Because cost is always a consideration, the anode and cathode electrodes may be constructed in accordance with the structure illustrated in detail in FIGS. 7, 8 and 9. Each electrode (112,114) includes upper and lower bars 116,118 interconnected by a plurality of single or paired wires or rods 120. Bars 116,118 may be electrically conductive. However, if such bars are electrically conductive, there is a danger that the fish may come in direct contact with the bars and thereby be injured. To avoid such injury, the bars may be electrically nonconductive and a conductor 122 may be disposed in each bar to electrically interconnect the respective ends of conductors 120. One or both of conductors 122 are electrically connected to electrical conductor 124. Conductor 124 extending from anode electrode 112 and conductor 124 extending from cathode electrode 114 are connected to the respective one of anode and cathode leads 126,128 extending from circuit unit 110.
To prevent contact by the fish with any of conductors 120 of the anode or cathode electrodes a water permeable barrier or wall must be located about the conductors. Such a barrier may be formed by plurality of hollow apertured plastic balls of the type sold commercially as practice golf balls, baseballs or softballs threaded upon each or upon pairs of conductors (as illustrated). Balls of this type are sometimes referred to as "whiffle" balls or by the trademark "Fun Ball". These hollow apertured balls 130 prevent direct contact by the fish with the engaged conductor(s) yet the conductors remain essentially uninsulated from the surrounding water resulting in minimal, if any, degradation of electric field strength between the anode and cathode electrodes.
Water flowing through each of anode electrode 112 and cathode electrode 114 will become turbulated because of the flow through and around apertured balls 130; moreover, the flow will be generally diffused across the full height and breadth of the anode electrode and the cathode electrode. Such flow diffusion downstream of anode electrode 112 and maintained by cathode electrode 114 will tend to maintain a reasonably uniform lateral cross-sectional flow rate in tank 110. Additionally, the essentially uniform arrangement of conductors 120 across each of the upstream and downstream ends of tank 110 will provide a relatively uniform field strength across the tank. It is to be understood that the flow rate across the tank, as well as the field strength across the tank may be modified for special circumstances or for special purposes by altering the position and number of conductors along with altering the size, water permeability and number of hollow balls 130.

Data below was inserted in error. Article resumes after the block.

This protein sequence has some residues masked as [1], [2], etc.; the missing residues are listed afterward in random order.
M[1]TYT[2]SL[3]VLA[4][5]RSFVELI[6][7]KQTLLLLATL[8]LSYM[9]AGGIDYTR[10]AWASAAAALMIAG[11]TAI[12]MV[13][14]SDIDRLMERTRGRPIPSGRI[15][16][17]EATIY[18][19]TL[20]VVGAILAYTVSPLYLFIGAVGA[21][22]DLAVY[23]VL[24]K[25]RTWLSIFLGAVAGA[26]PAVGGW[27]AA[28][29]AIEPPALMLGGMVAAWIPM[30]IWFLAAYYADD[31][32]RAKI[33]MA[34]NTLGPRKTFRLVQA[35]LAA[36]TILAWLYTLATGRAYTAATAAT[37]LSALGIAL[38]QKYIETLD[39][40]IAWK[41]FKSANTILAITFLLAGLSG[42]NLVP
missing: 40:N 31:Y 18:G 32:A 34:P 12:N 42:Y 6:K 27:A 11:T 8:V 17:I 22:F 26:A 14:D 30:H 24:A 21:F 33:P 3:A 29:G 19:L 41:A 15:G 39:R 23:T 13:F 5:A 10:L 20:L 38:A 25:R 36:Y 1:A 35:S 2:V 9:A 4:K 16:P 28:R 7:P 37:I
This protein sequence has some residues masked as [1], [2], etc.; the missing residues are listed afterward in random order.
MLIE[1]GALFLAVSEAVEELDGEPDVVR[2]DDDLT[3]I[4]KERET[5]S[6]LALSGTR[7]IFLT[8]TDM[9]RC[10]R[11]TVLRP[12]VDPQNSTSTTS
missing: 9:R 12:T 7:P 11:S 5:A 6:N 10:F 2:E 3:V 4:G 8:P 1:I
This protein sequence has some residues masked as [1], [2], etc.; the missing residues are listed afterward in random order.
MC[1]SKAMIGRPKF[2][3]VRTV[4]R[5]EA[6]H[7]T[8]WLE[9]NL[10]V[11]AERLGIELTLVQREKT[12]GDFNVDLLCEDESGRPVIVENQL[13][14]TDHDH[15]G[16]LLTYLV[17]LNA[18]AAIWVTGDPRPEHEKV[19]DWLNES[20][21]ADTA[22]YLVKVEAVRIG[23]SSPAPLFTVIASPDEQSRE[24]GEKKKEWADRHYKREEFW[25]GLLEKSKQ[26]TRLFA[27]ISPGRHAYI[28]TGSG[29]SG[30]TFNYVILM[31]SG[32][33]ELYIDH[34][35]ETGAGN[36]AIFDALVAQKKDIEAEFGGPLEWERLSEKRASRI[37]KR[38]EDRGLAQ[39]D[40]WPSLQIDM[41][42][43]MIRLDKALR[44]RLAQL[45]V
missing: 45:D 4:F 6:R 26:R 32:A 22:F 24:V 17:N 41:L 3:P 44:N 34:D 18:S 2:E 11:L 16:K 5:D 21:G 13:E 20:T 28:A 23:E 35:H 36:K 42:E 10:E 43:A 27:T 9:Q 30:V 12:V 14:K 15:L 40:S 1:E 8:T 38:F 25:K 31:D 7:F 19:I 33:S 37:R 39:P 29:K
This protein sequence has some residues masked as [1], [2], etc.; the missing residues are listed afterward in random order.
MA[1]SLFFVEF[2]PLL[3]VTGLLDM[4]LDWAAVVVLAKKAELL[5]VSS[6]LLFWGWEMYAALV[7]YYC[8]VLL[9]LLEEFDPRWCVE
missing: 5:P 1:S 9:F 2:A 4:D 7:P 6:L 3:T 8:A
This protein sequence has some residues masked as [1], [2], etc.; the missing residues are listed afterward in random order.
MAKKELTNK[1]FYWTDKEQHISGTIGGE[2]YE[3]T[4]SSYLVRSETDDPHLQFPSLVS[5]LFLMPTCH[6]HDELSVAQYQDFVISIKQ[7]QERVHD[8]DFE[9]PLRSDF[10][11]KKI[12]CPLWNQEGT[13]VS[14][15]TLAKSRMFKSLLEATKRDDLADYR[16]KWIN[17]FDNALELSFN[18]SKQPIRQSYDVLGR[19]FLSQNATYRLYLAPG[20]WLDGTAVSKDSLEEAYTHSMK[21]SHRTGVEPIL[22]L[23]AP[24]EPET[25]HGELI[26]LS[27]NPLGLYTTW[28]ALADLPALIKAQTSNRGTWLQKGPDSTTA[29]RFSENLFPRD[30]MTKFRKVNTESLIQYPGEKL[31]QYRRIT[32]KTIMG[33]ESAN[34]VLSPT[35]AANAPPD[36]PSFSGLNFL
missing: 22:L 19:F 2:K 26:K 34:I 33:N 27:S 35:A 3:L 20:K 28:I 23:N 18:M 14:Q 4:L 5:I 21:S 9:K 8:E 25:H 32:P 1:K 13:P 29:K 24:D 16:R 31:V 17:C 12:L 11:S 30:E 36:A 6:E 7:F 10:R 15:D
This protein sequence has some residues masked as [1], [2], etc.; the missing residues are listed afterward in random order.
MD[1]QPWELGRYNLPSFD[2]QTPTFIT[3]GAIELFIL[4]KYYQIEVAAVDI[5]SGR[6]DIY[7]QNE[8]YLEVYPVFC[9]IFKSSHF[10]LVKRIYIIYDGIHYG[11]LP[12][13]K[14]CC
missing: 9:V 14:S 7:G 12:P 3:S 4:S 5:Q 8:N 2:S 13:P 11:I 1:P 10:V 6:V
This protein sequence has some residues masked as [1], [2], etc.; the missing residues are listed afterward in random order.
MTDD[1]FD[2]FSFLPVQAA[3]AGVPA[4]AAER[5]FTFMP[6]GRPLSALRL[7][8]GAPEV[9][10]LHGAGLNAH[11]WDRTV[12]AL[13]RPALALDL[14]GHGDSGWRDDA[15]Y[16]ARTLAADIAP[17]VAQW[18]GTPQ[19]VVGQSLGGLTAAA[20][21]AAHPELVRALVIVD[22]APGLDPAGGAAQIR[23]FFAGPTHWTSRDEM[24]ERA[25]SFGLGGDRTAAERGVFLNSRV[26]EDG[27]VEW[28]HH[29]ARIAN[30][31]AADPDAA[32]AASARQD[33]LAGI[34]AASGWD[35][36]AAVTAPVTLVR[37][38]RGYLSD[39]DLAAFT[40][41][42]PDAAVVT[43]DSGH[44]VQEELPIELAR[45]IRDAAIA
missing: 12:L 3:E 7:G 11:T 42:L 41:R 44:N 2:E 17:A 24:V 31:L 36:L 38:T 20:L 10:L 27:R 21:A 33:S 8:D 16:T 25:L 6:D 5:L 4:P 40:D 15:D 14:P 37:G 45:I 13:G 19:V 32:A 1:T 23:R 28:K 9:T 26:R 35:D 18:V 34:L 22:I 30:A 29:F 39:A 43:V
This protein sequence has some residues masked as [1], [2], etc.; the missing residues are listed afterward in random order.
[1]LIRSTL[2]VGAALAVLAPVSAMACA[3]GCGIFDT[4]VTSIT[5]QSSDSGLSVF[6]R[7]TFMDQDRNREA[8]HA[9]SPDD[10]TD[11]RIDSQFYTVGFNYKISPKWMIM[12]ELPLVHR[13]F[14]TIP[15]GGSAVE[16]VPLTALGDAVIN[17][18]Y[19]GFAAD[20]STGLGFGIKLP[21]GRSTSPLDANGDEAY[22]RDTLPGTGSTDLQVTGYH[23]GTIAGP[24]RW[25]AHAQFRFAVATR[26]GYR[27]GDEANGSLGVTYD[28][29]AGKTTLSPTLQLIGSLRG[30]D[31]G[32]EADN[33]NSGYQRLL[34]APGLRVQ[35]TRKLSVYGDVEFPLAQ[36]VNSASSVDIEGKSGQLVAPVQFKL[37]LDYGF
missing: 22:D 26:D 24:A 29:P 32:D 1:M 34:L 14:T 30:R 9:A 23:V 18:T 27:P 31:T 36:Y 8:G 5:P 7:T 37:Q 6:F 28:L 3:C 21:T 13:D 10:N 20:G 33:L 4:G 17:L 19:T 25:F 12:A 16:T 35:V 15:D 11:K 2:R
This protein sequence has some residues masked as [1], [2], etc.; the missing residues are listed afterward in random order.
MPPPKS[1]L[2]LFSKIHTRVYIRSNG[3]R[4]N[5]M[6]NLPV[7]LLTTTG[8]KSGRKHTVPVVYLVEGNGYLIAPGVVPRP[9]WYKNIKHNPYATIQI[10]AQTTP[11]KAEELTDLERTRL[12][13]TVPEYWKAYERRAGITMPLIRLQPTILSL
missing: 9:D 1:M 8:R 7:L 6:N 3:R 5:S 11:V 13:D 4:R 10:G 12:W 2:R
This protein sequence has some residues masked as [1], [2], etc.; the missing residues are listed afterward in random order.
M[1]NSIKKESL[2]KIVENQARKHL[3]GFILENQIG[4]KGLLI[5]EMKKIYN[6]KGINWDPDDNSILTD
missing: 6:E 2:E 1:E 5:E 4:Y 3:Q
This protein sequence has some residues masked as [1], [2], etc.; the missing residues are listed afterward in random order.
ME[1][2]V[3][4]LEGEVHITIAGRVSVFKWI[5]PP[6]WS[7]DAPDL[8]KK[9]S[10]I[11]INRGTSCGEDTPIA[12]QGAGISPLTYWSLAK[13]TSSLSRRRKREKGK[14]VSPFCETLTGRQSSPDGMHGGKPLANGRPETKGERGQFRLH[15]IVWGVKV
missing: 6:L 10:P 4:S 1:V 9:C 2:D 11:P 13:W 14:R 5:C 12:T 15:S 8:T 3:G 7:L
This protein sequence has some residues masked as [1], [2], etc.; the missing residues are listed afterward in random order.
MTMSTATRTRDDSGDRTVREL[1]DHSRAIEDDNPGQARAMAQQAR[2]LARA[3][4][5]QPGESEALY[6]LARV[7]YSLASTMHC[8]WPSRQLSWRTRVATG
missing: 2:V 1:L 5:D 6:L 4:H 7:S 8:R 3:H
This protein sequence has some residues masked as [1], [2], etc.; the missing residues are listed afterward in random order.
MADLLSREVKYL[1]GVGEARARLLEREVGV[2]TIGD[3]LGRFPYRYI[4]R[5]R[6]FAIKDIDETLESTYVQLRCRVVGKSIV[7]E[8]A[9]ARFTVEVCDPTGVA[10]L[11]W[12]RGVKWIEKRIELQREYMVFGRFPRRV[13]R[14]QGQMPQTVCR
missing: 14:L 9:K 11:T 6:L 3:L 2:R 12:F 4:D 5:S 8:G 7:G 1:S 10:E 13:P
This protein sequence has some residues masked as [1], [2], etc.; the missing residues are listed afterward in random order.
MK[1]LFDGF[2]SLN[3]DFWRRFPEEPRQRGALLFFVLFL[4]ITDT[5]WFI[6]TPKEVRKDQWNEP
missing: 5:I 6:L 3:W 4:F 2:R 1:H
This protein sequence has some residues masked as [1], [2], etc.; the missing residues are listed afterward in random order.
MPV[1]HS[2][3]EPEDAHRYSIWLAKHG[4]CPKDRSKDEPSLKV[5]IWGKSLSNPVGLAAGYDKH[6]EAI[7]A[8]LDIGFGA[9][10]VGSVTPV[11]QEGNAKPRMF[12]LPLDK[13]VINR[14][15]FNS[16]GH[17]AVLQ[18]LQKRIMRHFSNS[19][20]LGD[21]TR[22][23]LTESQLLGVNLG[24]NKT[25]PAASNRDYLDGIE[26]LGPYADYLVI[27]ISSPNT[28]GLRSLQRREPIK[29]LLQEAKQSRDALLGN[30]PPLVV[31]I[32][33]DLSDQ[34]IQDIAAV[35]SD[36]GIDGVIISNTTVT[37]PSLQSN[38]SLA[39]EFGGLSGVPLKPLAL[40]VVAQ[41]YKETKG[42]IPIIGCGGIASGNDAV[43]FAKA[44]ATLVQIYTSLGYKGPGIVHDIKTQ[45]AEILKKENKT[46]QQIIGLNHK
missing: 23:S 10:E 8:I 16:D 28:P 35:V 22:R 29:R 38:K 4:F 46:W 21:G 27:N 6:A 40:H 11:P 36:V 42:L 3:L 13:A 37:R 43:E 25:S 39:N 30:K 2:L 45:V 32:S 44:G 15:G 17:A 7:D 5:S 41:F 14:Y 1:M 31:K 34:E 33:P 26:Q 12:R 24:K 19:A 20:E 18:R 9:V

By constructing the anode electrode and cathode electrode as shown in FIGS. 7, 8 and 9, it is possible to eliminate a diffuser plate (20, 22 or 66) at both the upstream and downstream ends of the tank. That is, the anode electrode and cathode electrode perform the water flow diffusing functions as well as the associated electrical field generating functions.
It is to be understood that tank 100 may incorporate moveable walls, as described with respect to tank 10. Furthermore, a pump for recirculating the water in tank 100, like that shown for tank 10 may be employed. Alternatively, tank 10 may be used in circumstances of continuously receiving fresh water and discharging water from the downstream end as described with respect to tank 100. Anode electrode 112 and cathode electrode 114 may be used in tank 10 in place of the anode and cathode and the diffuser plates shown in FIGS. 1-4.
While the principles of the invention have now been made clear in an illustrative embodiment, there will be immediately obvious to those skilled in the art many modifications of structure, arrangement, proportions, elements, materials and components used in the practice of the invention which are particularly adapted for specific environments and operating requirements without departing from those principles.